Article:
Florida removes amendment to out LGBTQ students from 'Don't Say Gay' bill
An amendment to Florida's controversial "Don't Say Gay" bill that would have forced teachers to out LGBTQ students to their parents has been dropped.
Local news station WFLA reports that Florida State Rep. Joe Harding has withdrawn his amendment, which came under heavy criticism from Florida teachers, students, and parents.
"The bill would have forced schools to out their LGBTQ+ students to parents within six weeks of a student disclosing their sexual orientation to school personnel," WFLA reports. "The amendment had set up what it called a protocol to encourage a safe discussion between parents and students, but removed protections for students who would have potentially been subject to abuse, abandonment or neglect by their families."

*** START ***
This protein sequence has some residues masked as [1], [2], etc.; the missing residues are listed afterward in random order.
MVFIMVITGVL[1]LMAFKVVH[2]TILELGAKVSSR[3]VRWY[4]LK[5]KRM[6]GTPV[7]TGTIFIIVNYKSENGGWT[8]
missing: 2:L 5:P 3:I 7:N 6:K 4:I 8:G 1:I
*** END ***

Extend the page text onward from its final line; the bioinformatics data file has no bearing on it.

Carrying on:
Even though this particular amendment has been removed, the "Don't Say Gay" bill as a whole is still moving forward.
The key piece of that legislation states that "a school district may not encourage classroom discussion about sexual orientation or gender identity in primary grade levels or in a manner that is not age-appropriate or developmentally appropriate for students."
In theory, this could force gay teachers to hide their marriages from their students or else be at risk of being sued by parents.
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